what are the characteristics for a child with premutation Fragile X
-normal intellect
-prominent ears
-psychiatric problems
-males after 50 may have taxia and/or tremors
-females may have premature ovarian failure
what are the characteristics for full mutation for a child with Fragile X (10)
-moderate to severe intellectual impairment
-language disorders
-learning disabilities
-social/behavioral difficulties: anxiety/social avoidance
-connective tissue dysplasia
-joint laxity
-pes planus
-facial deformities
-macro orchidism in adolescent males
what is strabismus
-when the eyes do not line up the same, therefore look at different objects
what is macro orchidism
-large testes
What sensory symptoms are more commonly found in children with Fragile X than other disabilities
-tactile sensitivity
-poor auditory filtering
-low energy/weak muscle
What is the role of a PT in children with Fragile X syndrome
-recommend geneit testing
-developmental stimulation
-facilitation with attention to adaptive behaviors
-proper response to sensory
-motor planning (knowing how to perform with difficulty and anxiety)
-WB and weight shifting for transitions
-joint laxity- need orthotics
What is hemophilia
-a X-linked blood coagulation disorder that have a factor VIII deficiency (Hemophilia A) or factor VI deficiency (Hemophilia B)
what are concerns with Hemophilia
-sponataneous bleeding
-often affects joints
-recurrent episodes can lead to chronic synovitis and degenerative arthropathy
What are the stages of Hemophilc arthropathy (Don't memorize get the general gist)
-I= no bony abnormailiites, but soft tissue swelling
-II- osteoporosis and overgrowth of the epiphysis but joint integrity is maintained
-III= subchondral cysts visible, squaring of the patella, intercondylar notch of the knees and trochlear notch of the elbow are widened
-IV= joint space is narrowed and cartilage is damaged
-V= fibrous joint contracture, loss of joint space, extensive enlargement of epiphyses, total destruction of the articular cartilage
What are the two common sites of bleeding for pts with hemophilia
-most common in the joint
-second most common in the muscle
how is severity of hemophilia determined
-amount of factor activity, the less factor, the more severe the condition
what is the most diabling consequnce of hemophilia
-joint arthorpathy
T/F: children with mild case can be dx in infancy
-Flase, may not be diagnosed in infancy or childhood
what pecentage of pts wtih hemophilia have the severe form
over 60%
what is prophylactic treatment used for
-decrease/prevent bleeding episodes (including prior to exercise)
when is prophylacitc treatment considred primary
-when started before any joint bleeds
when is prophylacitc treatment considred secondary
-is started after a specific # of joint bleds
what is the medical management of hemophilia
-replacement of deficiet factor
-avoiding weight bearing
The decreased mm function seen in pts with hemophilia is characterized by:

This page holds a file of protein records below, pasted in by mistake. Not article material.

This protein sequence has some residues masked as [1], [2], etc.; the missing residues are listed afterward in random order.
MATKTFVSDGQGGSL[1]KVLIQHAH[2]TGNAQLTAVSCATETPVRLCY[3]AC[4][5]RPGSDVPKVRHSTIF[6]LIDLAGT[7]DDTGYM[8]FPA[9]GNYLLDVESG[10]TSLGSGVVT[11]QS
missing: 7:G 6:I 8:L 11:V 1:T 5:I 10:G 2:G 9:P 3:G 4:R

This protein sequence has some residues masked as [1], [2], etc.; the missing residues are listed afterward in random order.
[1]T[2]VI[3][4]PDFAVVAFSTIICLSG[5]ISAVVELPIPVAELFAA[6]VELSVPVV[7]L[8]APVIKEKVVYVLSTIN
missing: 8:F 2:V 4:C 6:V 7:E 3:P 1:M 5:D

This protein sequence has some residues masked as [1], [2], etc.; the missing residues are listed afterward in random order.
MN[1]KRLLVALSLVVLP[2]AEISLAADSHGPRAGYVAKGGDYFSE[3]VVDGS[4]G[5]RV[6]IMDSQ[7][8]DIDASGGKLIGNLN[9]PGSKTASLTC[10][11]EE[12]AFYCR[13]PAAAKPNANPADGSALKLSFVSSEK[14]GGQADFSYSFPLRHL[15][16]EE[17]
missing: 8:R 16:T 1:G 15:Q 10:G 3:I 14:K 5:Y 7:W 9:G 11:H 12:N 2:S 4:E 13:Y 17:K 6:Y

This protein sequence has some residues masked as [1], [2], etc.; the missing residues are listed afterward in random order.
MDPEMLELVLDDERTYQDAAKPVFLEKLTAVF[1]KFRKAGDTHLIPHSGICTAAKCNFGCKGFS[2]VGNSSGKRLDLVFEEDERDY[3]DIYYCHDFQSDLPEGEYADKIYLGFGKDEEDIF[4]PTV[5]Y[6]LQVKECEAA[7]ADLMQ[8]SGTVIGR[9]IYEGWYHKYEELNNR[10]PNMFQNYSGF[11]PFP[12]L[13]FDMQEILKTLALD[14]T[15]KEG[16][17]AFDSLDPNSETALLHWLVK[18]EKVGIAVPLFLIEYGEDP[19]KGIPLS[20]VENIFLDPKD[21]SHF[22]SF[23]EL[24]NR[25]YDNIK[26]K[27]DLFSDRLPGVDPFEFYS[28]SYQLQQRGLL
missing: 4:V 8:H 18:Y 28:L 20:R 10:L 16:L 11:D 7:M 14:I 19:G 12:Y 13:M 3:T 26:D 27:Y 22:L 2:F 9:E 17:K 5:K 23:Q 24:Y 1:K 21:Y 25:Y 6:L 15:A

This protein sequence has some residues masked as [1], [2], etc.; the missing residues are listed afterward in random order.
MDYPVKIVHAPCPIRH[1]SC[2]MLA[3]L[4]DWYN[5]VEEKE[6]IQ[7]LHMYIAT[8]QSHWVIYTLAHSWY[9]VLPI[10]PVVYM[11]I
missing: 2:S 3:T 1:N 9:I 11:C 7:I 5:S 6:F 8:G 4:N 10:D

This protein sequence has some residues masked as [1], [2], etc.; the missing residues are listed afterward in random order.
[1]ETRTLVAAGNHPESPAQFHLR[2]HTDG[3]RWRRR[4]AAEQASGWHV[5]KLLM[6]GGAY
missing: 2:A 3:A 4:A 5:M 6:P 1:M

-muslce atrophy (immobilization)
-reflex inhibition of alph mn pool of quads
-deficient ratio of quads:hams (hams stronger, normally hams weaker)
What are considerations for PT for pts with hemophilia
-isometric mm contractions used
-in supine and sitting encourage full fknee extension
-active resistive exercise may be initated with knee flesion is @ least 90 and there is less than 15 degree flexion contracture
what are the consdierations for strengthening program for pts with hemophilia
-isometrics fo as long as joint is swollen, hot and can't be moved without pain
-active assisted, acitve, resistive then concentric?
-progressively resistive exercises are best done in closed chain
-high reps and low load
-slow speed isokinetics AVOIDED
what is the px for pts with hemophilia
-severe joint deterioration by adolescence unless using prophylaxis relgiously
Define Developmental coordination disorder
-coordination difficult that is NOT due to a general medical condition, does NOT fit the criteria for developmental pervasive disorder
-motor impairment that is chronic/permanent that interfers with ADL/academics/social
T/F: Mental retardation is not present in children with developmental coordination disorder
-False, mental retardation may be present, but needs to be less extensive in comparison to the motor impairment
what are some other names that developmental coordination disorder has been called (7)
-poor muscular coordination
-developmental apraxic and agnosia
-minimal cerebral dysfunction
-minimal brain dysfunction
-minimal cerebral palsy
-developmental dyspraxia
-clumsy child
what issues do children with developmental dyspraxia exhibit
-difficulty integrating informtaion from the bodily senses.
-difficulty with motor sequencing
what is the definition of developmental dyspraxia
-marked impairment in the development of motor coordination
what co-morbid conditions are associated with developmental coordination disorder
-learning disabilities
-attention deficit disorder (ADHD)
-disorder of attention, motor control and perception (DAMP)
-speech and language disorders
what are some possible etiologies for DCD
-prenatal, perinatal and postnatal incidents affecting brain development
-children born at risk (low birth weight, hyperbilirubinemia, respiratory problems, low APGAR)
-clumsines as a family feature
what is the exam findings for children with DCD
-immature mvmnt pattern
-inconcsistent motor response
-delayed/absent postural reactions
-joint laxity
-poor strength: poor trunk extension